Accusations against him were made in October and before the end of the year, in just three months, he had been dropped from 'House of Cards', his character killed off. He'd made a new film 'All the Money in the World' with Ridley Scott, and when the accusations came out, Scott reshot all the scenes that had Spacey in it. He replaced him.
Kevin Spacey hasn't appeared in a commercial film or TV show since - and rightly so.
For role models, there's an expectation of decent conduct in our society. That people shouldn't be revered or looked up to if their life is dishonourable or immoral.
Sometimes working out what is acceptable and what might ruin a person's career is hard to measure but Kevin Spacey had failed to live his life in such a way that, I guess even his colleagues in the movie and TV business would say, that he had brought shame to their industry. He wasn't a credit to Hollywood. They didn't want to associate with him anymore, he wasn't part of their world. He wasn't an ambassador.
And now his work is forever tainted by his actions too. Personally I wouldn't encourage anyone to watch House of Cards anyway, but all of his work is forever affected by what he did.
We can't separate his work from his actions.
When we sin, when we act dishonourably or disgracefully, or we act in such a way that shows that God doesn't really matter to us, we are poor ambassadors.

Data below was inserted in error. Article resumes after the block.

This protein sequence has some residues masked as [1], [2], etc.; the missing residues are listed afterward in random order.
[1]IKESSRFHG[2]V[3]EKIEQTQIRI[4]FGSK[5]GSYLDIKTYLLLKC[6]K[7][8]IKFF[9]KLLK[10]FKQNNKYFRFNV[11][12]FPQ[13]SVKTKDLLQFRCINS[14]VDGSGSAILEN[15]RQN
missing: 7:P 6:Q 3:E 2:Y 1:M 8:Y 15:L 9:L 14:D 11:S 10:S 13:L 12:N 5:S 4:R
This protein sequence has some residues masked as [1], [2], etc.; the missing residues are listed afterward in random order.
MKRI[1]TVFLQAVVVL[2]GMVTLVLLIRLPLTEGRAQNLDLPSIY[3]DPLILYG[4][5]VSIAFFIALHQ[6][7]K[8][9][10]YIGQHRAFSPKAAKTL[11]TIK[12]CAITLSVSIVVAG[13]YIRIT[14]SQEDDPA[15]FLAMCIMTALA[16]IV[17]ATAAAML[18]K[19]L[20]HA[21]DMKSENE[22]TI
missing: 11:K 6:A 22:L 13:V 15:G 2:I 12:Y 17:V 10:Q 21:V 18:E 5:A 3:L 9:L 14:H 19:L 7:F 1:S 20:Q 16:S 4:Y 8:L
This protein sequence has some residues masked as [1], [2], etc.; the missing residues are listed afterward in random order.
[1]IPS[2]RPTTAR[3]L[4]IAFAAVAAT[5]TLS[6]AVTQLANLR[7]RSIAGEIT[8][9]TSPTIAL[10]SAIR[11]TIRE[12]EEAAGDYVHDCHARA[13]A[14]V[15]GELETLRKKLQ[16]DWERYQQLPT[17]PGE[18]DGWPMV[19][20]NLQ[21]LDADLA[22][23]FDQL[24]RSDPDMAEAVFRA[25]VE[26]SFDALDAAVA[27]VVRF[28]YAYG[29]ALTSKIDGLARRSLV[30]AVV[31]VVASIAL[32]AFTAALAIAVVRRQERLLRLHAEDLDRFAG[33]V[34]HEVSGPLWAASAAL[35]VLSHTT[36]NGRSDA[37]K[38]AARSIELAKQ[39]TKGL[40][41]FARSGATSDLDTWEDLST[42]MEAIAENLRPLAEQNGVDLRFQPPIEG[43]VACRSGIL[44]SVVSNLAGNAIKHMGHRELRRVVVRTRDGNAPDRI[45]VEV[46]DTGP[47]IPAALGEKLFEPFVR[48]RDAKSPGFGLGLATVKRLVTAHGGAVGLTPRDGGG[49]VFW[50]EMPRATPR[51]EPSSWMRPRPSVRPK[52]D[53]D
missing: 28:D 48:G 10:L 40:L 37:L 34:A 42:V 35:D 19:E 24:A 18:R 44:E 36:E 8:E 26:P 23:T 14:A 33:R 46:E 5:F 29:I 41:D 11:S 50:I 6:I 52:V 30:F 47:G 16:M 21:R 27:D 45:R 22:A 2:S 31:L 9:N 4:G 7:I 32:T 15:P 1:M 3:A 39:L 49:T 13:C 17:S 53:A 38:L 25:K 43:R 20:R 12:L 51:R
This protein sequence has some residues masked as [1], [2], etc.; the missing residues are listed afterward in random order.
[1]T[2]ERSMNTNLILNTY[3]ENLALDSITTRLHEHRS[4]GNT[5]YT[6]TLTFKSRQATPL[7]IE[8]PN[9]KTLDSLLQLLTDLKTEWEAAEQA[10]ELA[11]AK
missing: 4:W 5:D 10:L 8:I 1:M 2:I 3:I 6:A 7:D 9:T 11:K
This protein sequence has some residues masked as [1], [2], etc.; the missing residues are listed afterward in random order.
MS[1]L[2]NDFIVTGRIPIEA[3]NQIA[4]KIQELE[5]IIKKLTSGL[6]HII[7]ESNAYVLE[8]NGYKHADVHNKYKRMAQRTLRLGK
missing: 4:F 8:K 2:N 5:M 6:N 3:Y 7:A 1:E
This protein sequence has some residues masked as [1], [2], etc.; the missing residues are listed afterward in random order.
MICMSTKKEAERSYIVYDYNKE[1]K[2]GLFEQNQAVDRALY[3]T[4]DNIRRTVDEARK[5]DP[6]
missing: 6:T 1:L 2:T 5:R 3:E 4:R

This isn't a matter of bringing our salvation into question, it's that if we act inconsistently, those around us, our unbelieving family members, colleagues, fellow students and friends will notice and it will affect the credibility of the message of the gospel when you speak about it to them. They won't hear you. People won't separate your words from your actions.
We are exiles.
We are ambassadors.
And now, verse 13, "Submit yourselves for The Lord's sake, to every human authority: whether to the emperor, as the supreme authority, or to governors who are sent by him to punish those who do wrong and to commend those who do right. For it is God's will that by doing good you should silence the ignorant talk of foolish people."

Whenever we see a command in the Bible like this, there are some questions that come up:
Firstly, why is this a command? Commands aren't given for no reason - so what is the purpose of this command?
Secondly, knowing that Jesus is the sinless one, He must have done this perfectly so where can I see an example of Him doing this?
Let's take a look, please turn with me to John 18, you can find it in your blue church Bibles on page 1086.

Reading from verse 28, Jesus has been arrested and brought before the High Priest but is now going before the Roman governor, Pilate: